It is a central tenet of those opposed to tobacco harm reduction as it applies to safer nicotine products that the whole thing is a massive con trick by Big Tobacco to both entice kids to move onto regular daily smoking and inveigle ex-smokers to take up the habit once more. The purpose of e-cigarette promotion they argue, is to ‘boost Big Tobacco profits’. Well as things stand, BT are doing a piss poor job of ‘boosting their profits’; total global turnover of all products among all companies whether Big, Middling or Little Tobacco probably accounts for less than 2% of cigarette sales. Indeed, I have heard that shareholders in some of the biggest companies look askance at their CEO asking, ‘why are the hell are we bothering with this?’
Yes, it’s nearly here folks, now safely in the hands of the printer is the very first global report covering all aspects of tobacco harm reduction. GSTHR will be launched in Geneva on 2nd October to coincide with the start of the Conference of the Parties to the Framework Convention on Tobacco Control (FCTC). It will be downloadable from a new website where you will also find executive summaries in several languages. The website is being engineered to be interactive and regularly updated with information about legislation, what’s happening with tobacco harm reduction in every country, and much more. The ambition is for the report to be updated every two years, while we are looking to build the website into the global go-to resource for current, evidence-based and non-judgemental information about tobacco harm reduction.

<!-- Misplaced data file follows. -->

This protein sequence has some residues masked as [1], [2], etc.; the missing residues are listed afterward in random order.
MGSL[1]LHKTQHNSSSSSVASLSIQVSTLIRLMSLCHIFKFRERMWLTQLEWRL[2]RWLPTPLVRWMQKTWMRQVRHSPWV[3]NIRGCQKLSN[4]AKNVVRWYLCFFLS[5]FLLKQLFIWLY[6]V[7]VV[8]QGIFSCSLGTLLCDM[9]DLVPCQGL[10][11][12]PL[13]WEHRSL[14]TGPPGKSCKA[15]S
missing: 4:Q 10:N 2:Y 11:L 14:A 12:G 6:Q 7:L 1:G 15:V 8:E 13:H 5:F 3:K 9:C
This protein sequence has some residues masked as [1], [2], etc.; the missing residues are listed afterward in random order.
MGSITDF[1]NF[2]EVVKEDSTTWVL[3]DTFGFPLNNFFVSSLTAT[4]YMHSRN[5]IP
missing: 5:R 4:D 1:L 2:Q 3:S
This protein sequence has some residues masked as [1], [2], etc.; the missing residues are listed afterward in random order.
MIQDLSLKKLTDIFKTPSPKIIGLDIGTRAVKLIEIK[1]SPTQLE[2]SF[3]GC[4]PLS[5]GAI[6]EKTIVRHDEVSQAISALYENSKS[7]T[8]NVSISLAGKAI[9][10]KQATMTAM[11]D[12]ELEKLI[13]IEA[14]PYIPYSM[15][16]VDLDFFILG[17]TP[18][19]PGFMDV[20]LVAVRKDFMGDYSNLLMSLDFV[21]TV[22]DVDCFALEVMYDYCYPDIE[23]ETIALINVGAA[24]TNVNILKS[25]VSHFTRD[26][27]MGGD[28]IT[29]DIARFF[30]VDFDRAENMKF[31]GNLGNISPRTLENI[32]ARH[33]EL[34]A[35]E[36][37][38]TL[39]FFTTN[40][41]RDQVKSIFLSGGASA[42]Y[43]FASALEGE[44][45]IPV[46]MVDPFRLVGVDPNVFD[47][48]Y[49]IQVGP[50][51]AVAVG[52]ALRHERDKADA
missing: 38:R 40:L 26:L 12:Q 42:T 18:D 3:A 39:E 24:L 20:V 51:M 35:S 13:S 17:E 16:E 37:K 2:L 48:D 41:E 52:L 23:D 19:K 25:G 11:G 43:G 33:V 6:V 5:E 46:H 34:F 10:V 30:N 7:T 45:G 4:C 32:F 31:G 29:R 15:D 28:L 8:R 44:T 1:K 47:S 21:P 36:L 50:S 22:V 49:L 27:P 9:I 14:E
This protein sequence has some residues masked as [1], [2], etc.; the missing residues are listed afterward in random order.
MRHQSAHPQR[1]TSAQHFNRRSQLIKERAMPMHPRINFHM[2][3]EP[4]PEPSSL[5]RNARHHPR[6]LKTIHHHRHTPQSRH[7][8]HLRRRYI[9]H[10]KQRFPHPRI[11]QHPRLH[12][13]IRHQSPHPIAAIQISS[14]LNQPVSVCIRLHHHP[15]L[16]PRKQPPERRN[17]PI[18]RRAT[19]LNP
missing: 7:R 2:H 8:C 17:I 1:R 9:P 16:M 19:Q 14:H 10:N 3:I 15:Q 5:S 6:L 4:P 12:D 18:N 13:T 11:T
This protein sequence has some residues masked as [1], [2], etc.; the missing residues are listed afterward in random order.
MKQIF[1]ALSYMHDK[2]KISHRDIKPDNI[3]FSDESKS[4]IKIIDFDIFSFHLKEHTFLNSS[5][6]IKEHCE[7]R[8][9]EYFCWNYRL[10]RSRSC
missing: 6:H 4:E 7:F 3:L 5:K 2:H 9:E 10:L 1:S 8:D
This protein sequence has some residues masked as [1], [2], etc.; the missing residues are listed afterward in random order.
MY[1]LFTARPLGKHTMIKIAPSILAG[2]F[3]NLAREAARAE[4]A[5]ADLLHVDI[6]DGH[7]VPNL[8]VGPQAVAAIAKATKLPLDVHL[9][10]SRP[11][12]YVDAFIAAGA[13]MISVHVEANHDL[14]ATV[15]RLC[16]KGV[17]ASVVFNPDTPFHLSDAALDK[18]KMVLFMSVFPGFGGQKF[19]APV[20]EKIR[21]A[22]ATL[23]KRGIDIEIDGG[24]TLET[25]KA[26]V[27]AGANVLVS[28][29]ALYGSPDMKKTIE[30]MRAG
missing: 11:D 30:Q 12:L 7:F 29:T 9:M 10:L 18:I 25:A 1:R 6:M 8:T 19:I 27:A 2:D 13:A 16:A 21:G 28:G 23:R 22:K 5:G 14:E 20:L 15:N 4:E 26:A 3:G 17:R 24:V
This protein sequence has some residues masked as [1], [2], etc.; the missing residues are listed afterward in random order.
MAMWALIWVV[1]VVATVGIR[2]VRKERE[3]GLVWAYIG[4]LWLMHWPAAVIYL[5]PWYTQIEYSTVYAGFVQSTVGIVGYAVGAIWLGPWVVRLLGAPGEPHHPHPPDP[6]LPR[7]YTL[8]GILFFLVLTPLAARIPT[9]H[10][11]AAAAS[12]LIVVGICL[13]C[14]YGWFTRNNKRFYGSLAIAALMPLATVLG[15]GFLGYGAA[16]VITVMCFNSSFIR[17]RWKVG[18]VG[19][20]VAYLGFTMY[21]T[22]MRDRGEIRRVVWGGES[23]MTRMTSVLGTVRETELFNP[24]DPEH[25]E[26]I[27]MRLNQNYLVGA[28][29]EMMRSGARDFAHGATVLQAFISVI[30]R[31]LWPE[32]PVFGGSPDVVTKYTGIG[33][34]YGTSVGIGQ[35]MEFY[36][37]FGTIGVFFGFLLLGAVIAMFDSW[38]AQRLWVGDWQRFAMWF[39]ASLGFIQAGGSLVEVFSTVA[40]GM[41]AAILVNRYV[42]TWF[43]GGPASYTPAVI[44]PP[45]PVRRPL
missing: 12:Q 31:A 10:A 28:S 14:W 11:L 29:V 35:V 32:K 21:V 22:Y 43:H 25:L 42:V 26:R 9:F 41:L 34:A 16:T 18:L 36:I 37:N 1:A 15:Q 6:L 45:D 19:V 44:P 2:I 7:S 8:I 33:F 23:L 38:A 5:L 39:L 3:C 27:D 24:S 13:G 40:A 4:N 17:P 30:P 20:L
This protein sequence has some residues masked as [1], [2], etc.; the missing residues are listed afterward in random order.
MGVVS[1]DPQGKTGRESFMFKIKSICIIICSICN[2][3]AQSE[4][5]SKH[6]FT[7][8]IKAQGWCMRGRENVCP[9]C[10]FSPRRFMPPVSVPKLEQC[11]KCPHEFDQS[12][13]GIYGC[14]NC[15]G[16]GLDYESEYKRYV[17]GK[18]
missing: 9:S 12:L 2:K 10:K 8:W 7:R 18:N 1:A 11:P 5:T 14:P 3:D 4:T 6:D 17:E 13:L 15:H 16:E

Between 2001 and 2003, US lawyer Greg Jacob was a member of the US delegation charged with negotiating the terms of the Framework Convention on Tobacco Control (FCTC). I know I do have readers outside of the tobacco harm reduction community, so a bit of back story.
The WHO decided in the mid-1990s that the public health community’s long-standing fight against the iniquities of global Big Tobacco needed a legislative response that was equally global. After many years of tortuous negotiations, the FCTC came into force in 2005 and was a singular event in UN history; the world’s first global public health treaty, signed by 168 countries in the first year and now ratified or acceded to by 181 countries known in the Convention as Parties. These Parties have a legal obligation to implement the provisions of the FCTC and to participate in a biennial Conference of the Parties (COP). COP 8 is due to be held in Geneva next month.